• 2. I guess you’re talking of what is begining to be available now in English, but the classical Degrowth literature, and also mostly of what is now being published in Spanish at least, by authors like Carlos Taibo, Pedro Prieto, Carlos de Castro (and other members of his team at University of Valladolid), Jorge Riechmann, and many others that you can read at 15/15\15 magazine, clearly recognize, from the begining, “that if we are to live in sustainable ways that all could share then rich world per capita rates of consumption must be reduced by perhaps 90%.” It might not be the case for other authors in English-language texts, but it’s clearly so in many Spanish authors (and I guess French and Italians too). So, what you are criticizing here is not the Degrowth movement, but just the literature which is written in English and what may represent only a second (third?) wave of Degrowth thinkers and only in English or Central-Europe cultures. You might be thinking of Hickel, Kallis, Steinberger, etc?

    • 3. I think it’s the same case as in point 2.

      4. Not few of us, degrowthers in Galicia and in Spain and other parts of the World, believe that Degrowth and your Simpler Way are fully compatible. That is, that we can degrow our societies with that simpler societies in mind as a goal. I mean that there is an eco-communalist, anarchist faction of Degrowthers, and I think it’s quite strong in Spain. Adrián Almazán (who translated your book in Spanish) and Luis González Reyes, Carlos Taibo, Pedro Prieto or even Carlos de Castro, and myself could be politically very close to that.

    • Ted has replied to Manuel’s comments in an email message to us that we are pasting below:


      I would not be surprised if the discussion in Spain was more focused than where I am, and what I find in the general literature. Your tradition has been much more clearly about the key issues. I don’t see the inclusiveness of the critical commentary as undesirable, it reflects the extent of the discontent with the system. But I do think it tends to distract from what i think are the few fundamental issues, and I would like to see movement to a more unified critique and movement. This does not mean de-emphasising or dropping projects/campaigns, it means more explicitly linking them to the overarching degrowth concept, that is, framing issues like alternative currencies or housing as sub-goals or implications of the general thrust. I don’t think that’s being made clear enough at present.

      Re your point 2; again your team is likely to be on what I see as the right path than much of the material I encounter.

      Re your point 5. I find that a large amount of degrowth literature is close to Green New Deal thinking, that is, assuming sometimes implicitly that a reformed capitalism would suffice. I would like to see much more clear and forceful recognition that degrowth is totally incompatible with capitalism. Most of your comment is indisputable, noting essential elements in the (lengthy) case.

      Re point 6. Much of the literature claims and seems to be about strategy but is not; it is only asserting goals, policies the government is being demanded to implement. The most common strategy assumed, usually implicitly, is calling for the state to make the changes. I argued that this is a waste of time. My long article in Environmental Values, Dec 2023 details the case, including explaining why goals and means to them must be Anarchist in nature, not Socialist. It is important to recognise the time factor here; eventually yes the (small, remnant, powerless) “state” will have to oversee/administer big policies (decided by local assemblies), but at this stage of the revolution it is a mistake to try to get the state to implement such changes. At this very early stage strategy must be about the effort to change the culture, the mentality that is for degrowth and simpler, localised, cooperative settlements etc, not about demanding that the state do this or that … because we can get nowhere until we have changed the growth and affluence mentality. When there is widespread recognition of the kind of society we must eventually transition to then change at the state level will probably be easy, rapid and peaceful. The distinction is very important; I worry that much energy is going into campaigns that are not primarily about building a new “imaginary”.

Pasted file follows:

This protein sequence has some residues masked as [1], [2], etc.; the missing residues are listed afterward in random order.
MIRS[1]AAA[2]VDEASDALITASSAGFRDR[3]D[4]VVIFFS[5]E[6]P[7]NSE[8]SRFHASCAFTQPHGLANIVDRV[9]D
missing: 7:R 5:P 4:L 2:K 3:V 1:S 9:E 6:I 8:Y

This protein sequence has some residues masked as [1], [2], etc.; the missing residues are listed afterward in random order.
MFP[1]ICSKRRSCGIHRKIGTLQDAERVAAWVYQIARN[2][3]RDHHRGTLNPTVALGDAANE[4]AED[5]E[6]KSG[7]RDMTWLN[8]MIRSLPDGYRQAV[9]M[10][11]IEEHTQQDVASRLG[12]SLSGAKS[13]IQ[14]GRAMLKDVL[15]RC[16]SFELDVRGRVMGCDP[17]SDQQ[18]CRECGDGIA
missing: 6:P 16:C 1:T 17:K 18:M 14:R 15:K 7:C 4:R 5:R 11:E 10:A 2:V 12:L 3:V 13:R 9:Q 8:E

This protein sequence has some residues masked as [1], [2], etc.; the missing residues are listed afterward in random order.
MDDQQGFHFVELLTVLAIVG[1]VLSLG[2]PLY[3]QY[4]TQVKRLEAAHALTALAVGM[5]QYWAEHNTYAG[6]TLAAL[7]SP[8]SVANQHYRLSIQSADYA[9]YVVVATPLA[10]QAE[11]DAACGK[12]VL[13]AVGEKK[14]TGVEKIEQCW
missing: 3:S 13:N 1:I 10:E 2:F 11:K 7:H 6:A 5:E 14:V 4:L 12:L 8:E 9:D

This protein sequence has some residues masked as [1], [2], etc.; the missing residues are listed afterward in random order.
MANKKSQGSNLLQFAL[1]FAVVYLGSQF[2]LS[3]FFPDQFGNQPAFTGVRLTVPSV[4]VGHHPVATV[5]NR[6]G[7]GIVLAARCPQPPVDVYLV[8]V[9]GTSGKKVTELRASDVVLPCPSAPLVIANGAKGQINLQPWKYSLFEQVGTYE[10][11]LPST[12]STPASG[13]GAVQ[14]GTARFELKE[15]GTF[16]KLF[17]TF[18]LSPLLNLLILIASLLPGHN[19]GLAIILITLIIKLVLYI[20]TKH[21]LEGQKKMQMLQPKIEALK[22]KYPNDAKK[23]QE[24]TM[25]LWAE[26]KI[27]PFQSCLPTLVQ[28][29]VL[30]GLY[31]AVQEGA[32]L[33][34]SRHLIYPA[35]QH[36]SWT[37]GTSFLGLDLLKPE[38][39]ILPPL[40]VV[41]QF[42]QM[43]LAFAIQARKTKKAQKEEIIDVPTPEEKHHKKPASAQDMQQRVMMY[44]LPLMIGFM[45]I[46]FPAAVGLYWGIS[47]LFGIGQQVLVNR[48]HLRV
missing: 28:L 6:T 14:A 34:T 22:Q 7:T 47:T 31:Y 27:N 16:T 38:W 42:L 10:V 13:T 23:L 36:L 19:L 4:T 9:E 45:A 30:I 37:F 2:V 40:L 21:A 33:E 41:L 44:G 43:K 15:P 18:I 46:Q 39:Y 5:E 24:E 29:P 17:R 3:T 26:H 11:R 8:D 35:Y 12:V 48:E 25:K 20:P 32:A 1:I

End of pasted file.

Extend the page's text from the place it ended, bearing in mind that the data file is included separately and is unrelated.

2. 5. “Capitalism cannot possibly move in the degrowth direction”. That is obvious for nearly all degrowthers that I know, so it’s not a point to criticize Degrowth as a whole. Degrowth is clearly anti/post/non-capitalist. I’m not to say that there may be some self-called Degrowth author that could argue that there is a possibility of a Capitalism that can function without growth, but it’s clearly outside of the Degrowth mainstream and has no sense at all, for Capitalism needs growth and it’s hardwired in its DNA. And it wouldn’t be Degrowth Capitalism, because Degrowth is not only the fact that the GDN falls, it’s a sociopolitical movement to go outside of the need for growth, outside of capitalism and imperialism, because it’s mandatory for Degrowth that the remaining resources are shared with internation justice so that every person has her/his fair share.

  3. 6. “The issue of strategy is neglected” This one could be your strongest point, Ted. But I don’t that strategy is so neglected, as many degrowthers advocate for an ecosocialist kind of strategy. You may not like, that it’s a strategy indeed! Here we enter the strong political debate about which is the best strategy to make Degrowth a reality. And there points in favour of ecosocialists, as well as anarchists, so some of us advocate for a hybrid solution: the dual strategies, about which there has been a debate in Spain and up to some extent in other Spanish-speaking countries in the Americas, for some years. Bottom-up strategies are good for small territories, as Jared Diamond showed, but Top-down are good for bigger scale problems. So I think it’s possible to dynamically combine them: at some moments to put a bigger effort and social energies in the top-down way, later in the bottom-up, and always having them cooperating in a symbiotic way. I wrote about it in my book La izquierda ante el colapso de la civilización industrial. It’s a pity that it is not available in English… yet.